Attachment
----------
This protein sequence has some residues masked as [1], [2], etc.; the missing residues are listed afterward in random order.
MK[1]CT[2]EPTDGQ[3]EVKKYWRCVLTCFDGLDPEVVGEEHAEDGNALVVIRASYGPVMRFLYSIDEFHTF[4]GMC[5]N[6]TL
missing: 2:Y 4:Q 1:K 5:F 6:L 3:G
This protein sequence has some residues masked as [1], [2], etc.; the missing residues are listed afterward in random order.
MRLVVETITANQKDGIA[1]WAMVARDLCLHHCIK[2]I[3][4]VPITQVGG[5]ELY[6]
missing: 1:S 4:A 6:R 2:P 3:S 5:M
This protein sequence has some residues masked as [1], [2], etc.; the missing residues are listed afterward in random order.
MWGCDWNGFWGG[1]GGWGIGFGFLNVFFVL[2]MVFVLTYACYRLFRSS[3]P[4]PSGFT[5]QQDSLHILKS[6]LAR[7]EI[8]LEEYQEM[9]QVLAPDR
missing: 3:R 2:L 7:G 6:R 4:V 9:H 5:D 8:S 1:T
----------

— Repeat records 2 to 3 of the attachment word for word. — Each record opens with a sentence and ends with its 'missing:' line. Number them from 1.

This protein sequence has some residues masked as [1], [2], etc.; the missing residues are listed afterward in random order.
MRLVVETITANQKDGIA[1]WAMVARDLCLHHCIK[2]I[3][4]VPITQVGG[5]ELY[6]
missing: 1:S 4:A 6:R 2:P 3:S 5:M
This protein sequence has some residues masked as [1], [2], etc.; the missing residues are listed afterward in random order.
MWGCDWNGFWGG[1]GGWGIGFGFLNVFFVL[2]MVFVLTYACYRLFRSS[3]P[4]PSGFT[5]QQDSLHILKS[6]LAR[7]EI[8]LEEYQEM[9]QVLAPDR
missing: 3:R 2:L 7:G 6:R 4:V 9:H 5:D 8:S 1:T